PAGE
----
Ted Swetz as King Lear owns the stage in KC Actors Theatre-UMKC Theatre collaboration
This is the third time I’ve seen Shakespeare’s King Lear on the Spencer Theatre stage. The first, in 1991, featured Richard Bowden as Lear in a straightforward, classic production with elaborate sets and costumes. I remember that version not so much for Lear as for the other characters, notably Ted Swetz as the unfortunate Gloucester whose eyes are plucked out by Mark Robbins as the cruel Cornwall. (more…)
It was during that summer of 1984, while I was living in Long Beach, California, that I first saw them. The two guys cutting the grass in the tiny front yard of the house across the street had finished and put the mowers and weed whackers in their truck. I thought they were getting ready either to rake up the clippings, such as they were, or just pack up and leave. Instead, they got these other machines from the truck that looked like vacuum cleaners or maybe those things the Ghostbusters wore. (more…)
Powerful performances propel Sam Shepard’s A Lie of the Mind at KC Actors Theatre
Sam Shepard’s 1985 A Lie of the Mind explores relationships and the differences between men and women. He speculates about men being loners spending hours in a freezing deer blind and women who can wait for men’s return and the fact that people persist in love at all. At its heart, Shepard says love can endure the most horrendous abuse, until it breaks.
Director Cinnamon Schultz hardly lets us catch our breath from the explosive opening of Jake (Brian Paulette) banging the receiver on the pay phone to the very end three-and-a-half hours later. Once again, Jake has beaten his wife, Beth (Christina Schafer), but this time thinks he has killed her. He is calling his brother, Frankie (Jake Walker), for help. When they meet up, Frankie thinks maybe Beth is not dead because she lived through it the last time. Jake goes off on him, accusing Frankie of conspiring against him with Beth, with their mother, Lorraine (Merle Moores), and sister, Sally (Hillary Clemens), and even of maybe being in love with Beth himself. (more…)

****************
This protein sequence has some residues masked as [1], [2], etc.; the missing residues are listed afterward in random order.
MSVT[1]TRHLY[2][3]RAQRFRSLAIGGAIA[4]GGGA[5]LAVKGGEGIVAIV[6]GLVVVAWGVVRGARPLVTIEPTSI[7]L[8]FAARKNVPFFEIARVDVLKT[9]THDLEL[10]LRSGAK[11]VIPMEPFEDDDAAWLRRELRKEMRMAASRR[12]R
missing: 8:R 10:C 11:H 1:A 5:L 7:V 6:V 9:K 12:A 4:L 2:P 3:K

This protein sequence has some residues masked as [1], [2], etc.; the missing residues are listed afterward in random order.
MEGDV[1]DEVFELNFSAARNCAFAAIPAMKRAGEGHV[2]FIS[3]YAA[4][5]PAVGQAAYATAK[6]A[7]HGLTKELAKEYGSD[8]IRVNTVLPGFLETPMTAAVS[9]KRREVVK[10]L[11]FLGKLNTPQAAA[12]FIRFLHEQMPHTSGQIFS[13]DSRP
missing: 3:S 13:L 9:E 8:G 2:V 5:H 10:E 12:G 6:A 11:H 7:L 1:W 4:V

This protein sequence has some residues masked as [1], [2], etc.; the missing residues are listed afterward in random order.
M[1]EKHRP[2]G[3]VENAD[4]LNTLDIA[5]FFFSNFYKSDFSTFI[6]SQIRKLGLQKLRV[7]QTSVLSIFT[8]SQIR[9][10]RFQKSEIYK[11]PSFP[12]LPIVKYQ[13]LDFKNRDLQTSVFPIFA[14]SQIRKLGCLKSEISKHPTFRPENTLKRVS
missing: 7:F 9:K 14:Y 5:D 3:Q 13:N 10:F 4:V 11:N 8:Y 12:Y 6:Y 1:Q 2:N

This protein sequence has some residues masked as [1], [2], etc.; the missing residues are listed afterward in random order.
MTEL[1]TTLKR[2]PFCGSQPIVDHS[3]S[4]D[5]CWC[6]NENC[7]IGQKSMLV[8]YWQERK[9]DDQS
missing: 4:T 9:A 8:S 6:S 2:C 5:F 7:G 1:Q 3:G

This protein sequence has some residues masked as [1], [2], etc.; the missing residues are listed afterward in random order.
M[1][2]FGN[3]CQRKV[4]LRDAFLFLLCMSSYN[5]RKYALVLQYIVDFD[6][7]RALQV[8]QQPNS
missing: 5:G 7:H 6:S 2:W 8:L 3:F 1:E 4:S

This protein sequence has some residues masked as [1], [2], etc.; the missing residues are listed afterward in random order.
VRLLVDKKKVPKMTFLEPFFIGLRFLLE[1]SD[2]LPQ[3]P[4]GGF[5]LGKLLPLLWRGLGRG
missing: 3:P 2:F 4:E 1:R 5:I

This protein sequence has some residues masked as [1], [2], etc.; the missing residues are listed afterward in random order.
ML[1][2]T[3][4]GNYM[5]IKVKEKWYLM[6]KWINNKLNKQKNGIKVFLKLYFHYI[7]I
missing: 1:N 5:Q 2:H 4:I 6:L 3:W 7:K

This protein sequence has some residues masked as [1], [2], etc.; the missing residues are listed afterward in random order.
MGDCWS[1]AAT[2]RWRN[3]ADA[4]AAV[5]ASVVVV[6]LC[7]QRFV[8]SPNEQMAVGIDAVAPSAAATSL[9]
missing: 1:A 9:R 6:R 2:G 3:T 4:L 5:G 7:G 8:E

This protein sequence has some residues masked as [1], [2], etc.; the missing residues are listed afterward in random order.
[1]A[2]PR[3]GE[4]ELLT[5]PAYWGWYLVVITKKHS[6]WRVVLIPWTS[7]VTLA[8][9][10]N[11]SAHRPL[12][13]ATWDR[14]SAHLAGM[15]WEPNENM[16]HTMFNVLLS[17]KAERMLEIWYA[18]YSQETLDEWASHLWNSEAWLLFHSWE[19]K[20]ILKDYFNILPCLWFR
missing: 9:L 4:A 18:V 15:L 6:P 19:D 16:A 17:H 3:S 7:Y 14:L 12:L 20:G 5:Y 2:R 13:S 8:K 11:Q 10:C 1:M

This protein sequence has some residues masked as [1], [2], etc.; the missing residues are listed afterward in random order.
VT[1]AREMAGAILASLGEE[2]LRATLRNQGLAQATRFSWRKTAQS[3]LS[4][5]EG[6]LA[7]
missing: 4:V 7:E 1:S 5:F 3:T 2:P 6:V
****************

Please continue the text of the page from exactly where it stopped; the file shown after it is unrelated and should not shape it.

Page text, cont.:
You’ve heard about it, you’ve read about it, now here’s your chance to see the smash musical, The Book of Mormon live in living color at The Music Hall.
If nothing else, The Book of Mormon reminded me how lucky I am to live in the Garden of Eden, right here in Jackson County, Missouri! Actually, there’s a whole lot more.
Trigger warning: the language is course and some dance scenes are X-rated. The musical tells the story of two 19-year-old Mormon men, Elder Price (the amazing Gabe Gibbs, from the Broadway company) and Elder Cunningham, played opening night by standby Chad Burris, who managed to steal a good deal of the show. Paired for their two-year mission, the slim, trim Price, ambitious and shallow, and Cunningham, fat and prone to lying, learn their assignment is not to France, Japan or any other cool location. They’re headed for Uganda. Price is crushed: he yearns for Orlando, Florida, with its palm trees and Mouse World. Cunningham is clueless. (more…)
Election 2016 is proving to be weirder than any in living memory. I am not impartial, fair or balanced about the outcome. I’m for Hillary, not Trump. Some think Hillary has it in the bag but I offer this cautionary tale about an election long ago that reverberates to this day. This is a true story. The subject is still alive and well, living somewhere on the West Coast. The moral of the story is simple: Unless you actually get out and vote (dammit), any bitching and moaning you do is pointless.
It was 1972, and Senator George McGovern was running against Richard Nixon, the incumbent president. I had just turned 21 and this was the first year that I was eligible to vote. (more…)